Gift of Gab, the lyrical Hercules drops his super intelligent EP: Rejoice! Rappers are Rapping Again. The EP made me think of the age-old discussion of arrogance vs. confidence. Hip-hop as a whole has a natural aggressiveness to it, even if at times subtle, and that tone can sometimes mistakenly be seen as a rapper’s need to seek, kill and destroy any “opponent” who dares to believe their skill is even comparable. In other words, aggression often serves as a catalyst for innate competition amongst fellow rappers. Gift of Gab; however, has an aggression on this EP that goes just hard enough to mark his territory but without the need to prove his lyrical ability, only to notify you that even after all these years, it hasn’t gone anywhere.
With that being said, Gift of Gab is not only one-half of the Bay Area lyrical duo Blackalicious, he is also a well-established artist with over 20 years of discography and game-changing rhyme play under his belt. This EP showcased that very sentiment and played like a melodic portfolio.
The album starts out with “Bowling Pins,” which sets us up (pun totally intended) for a word-play extravaganza packed with quick hits and sharp turns through every verse. Gift of Gab lets you know that his style is to line ‘em up and knock ‘em down. Line after line of perfectly placed words ride over the beat as he gently reassures you that this is no hobby. This is his niche, so step back and let a pro operate these controls. Abominable has a catchy rock beat that bounces like a yellow, candy paint-splashed hydraulic low rider. You can bounce like a grownup and still be schooled like an adolescent as Gab lets you know he’s not here to play. He wastes no time tearing through every word like a ninja with a shredding complex. You must listen closely to every word, so as not miss any clever moments or you’re certain to miss something. In fact, I played this album 5 times front to back just to make sure I was grasping at least 60% before I could even begin this review. No, really.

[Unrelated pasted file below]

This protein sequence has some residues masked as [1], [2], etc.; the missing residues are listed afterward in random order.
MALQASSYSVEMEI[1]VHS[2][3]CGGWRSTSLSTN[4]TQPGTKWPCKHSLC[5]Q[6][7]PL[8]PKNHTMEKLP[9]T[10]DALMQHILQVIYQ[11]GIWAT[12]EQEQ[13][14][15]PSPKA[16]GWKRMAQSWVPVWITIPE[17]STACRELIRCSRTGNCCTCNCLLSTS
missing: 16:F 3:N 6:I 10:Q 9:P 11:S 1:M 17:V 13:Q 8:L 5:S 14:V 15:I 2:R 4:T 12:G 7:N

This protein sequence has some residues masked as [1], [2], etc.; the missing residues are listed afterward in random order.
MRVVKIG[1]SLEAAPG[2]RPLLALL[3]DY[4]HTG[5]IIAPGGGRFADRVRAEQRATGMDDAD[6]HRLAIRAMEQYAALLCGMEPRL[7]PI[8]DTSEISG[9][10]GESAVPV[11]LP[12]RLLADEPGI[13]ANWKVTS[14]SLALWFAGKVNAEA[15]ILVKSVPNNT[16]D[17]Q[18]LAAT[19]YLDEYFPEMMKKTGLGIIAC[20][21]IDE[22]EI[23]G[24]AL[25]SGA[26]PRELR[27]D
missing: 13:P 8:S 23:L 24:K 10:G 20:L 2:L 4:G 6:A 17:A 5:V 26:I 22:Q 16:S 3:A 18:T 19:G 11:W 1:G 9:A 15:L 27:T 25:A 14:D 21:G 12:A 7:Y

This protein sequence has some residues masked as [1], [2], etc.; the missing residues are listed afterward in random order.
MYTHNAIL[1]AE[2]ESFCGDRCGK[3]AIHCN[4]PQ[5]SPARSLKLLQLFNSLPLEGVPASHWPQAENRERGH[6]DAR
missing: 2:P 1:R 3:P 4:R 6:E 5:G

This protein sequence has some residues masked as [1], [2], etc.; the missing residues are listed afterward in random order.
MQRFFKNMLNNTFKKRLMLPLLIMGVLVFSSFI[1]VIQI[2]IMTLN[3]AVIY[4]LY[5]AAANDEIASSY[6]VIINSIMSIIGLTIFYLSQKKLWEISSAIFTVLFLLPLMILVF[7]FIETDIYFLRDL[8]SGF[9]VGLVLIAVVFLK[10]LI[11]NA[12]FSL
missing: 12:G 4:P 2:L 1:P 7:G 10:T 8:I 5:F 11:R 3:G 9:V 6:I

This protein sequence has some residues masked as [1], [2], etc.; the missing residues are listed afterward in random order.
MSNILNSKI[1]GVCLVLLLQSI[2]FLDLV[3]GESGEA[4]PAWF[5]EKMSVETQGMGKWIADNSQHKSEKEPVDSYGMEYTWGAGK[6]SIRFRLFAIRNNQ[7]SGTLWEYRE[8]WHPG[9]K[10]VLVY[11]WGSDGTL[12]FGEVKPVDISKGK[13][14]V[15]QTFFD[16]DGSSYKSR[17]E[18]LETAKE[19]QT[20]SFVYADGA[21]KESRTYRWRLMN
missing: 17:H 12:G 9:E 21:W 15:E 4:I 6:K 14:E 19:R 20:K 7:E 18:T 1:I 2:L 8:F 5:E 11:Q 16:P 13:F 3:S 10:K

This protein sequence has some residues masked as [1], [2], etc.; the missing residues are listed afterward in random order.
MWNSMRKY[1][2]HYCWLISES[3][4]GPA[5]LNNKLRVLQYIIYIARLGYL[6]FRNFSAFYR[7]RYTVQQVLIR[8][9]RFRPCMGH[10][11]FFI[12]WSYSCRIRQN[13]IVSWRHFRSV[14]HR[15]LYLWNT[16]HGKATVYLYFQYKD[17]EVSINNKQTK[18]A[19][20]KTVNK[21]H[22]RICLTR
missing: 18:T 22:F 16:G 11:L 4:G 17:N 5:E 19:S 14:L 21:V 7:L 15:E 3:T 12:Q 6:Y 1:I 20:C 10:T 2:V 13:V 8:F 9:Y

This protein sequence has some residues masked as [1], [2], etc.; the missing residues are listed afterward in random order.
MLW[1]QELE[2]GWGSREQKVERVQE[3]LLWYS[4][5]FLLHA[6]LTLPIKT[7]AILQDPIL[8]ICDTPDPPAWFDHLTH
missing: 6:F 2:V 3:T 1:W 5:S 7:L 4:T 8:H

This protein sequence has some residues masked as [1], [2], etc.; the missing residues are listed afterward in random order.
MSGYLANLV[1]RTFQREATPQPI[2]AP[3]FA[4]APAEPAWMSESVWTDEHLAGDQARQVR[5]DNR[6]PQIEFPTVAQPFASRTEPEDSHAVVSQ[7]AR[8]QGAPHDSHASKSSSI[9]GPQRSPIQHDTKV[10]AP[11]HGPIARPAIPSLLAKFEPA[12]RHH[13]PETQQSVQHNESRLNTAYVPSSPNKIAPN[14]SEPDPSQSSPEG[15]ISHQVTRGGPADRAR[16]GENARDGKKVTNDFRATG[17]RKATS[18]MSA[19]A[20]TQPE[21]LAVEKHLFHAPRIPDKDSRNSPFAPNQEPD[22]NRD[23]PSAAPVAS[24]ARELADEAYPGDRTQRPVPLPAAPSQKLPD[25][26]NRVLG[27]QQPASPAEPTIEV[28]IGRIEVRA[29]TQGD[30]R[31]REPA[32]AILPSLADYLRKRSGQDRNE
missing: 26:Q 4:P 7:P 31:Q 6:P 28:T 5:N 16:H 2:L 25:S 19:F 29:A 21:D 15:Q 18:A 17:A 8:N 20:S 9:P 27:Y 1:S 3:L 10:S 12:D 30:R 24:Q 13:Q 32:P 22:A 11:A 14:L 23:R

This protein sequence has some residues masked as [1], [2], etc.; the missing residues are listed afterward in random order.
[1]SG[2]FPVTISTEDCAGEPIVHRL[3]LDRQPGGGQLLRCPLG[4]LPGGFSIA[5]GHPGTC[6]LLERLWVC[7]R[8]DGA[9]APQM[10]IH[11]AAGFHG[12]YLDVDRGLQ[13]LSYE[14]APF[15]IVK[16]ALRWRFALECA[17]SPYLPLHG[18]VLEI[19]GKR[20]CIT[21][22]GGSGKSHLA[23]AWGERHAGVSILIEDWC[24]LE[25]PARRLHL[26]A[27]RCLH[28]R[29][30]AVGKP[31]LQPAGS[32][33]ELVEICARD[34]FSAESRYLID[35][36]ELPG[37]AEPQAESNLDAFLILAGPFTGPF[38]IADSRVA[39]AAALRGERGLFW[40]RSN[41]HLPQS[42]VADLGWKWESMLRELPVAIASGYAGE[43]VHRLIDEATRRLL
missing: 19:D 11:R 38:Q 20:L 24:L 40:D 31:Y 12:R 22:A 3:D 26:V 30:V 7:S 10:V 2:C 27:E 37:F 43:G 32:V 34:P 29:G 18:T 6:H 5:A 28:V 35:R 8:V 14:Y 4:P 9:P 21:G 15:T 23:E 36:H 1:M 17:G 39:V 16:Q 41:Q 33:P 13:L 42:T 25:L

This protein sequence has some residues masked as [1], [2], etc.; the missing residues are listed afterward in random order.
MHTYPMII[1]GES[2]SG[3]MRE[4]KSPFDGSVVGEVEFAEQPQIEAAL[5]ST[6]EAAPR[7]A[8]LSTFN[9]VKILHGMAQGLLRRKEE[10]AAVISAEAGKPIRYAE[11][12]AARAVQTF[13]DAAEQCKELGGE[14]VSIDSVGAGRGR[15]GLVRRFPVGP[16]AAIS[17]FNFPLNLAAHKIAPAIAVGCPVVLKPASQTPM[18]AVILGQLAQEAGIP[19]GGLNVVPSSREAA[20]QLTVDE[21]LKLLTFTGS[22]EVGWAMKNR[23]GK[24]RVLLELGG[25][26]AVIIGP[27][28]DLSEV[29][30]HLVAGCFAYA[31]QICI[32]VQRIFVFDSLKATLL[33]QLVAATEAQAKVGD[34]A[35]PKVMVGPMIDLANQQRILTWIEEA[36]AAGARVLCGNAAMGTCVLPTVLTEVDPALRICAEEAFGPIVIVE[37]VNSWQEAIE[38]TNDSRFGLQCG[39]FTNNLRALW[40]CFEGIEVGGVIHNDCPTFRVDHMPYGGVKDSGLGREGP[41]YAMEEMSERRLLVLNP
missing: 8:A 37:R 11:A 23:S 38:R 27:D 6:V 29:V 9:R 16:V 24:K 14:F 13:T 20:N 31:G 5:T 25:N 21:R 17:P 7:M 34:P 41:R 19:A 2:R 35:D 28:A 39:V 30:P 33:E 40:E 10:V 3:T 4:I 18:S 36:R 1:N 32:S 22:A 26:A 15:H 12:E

Hip-hop is much like a toe-to-toe, ego-filled sport. What I like most is that Gab is a well-skilled player-chess, not checkers. Gabman gifts us the 1966 version of The Batman Theme Song, which actually seems appropriate for the entire EP, and not in the typical “I’m here to save hip-hop” fashion. Instead, it’s the “I’m way too cool to notice you in the corner there because I’m too busy being awesome right here. Oh, and I am Batman, er- Gabman.” “Freedom Form” features AFRO and R.A. The Rugged Man and feels like a just-for-fun collaboration amongst this trio of gifted emcees. “Aspire and The Gentrification Song” (both originals & remixes collectively) are the conscious tracks of the EP both highlighting racial inequality and the plight of the oh-so-precious inner city.
This EP didn’t come off as an intro to an incredible album. It felt more like target practice but one thing is for certain. Timothy “Gift of Gab” Parker hasn’t left the building. He’s very much in attendance and still very much a lyrical threat.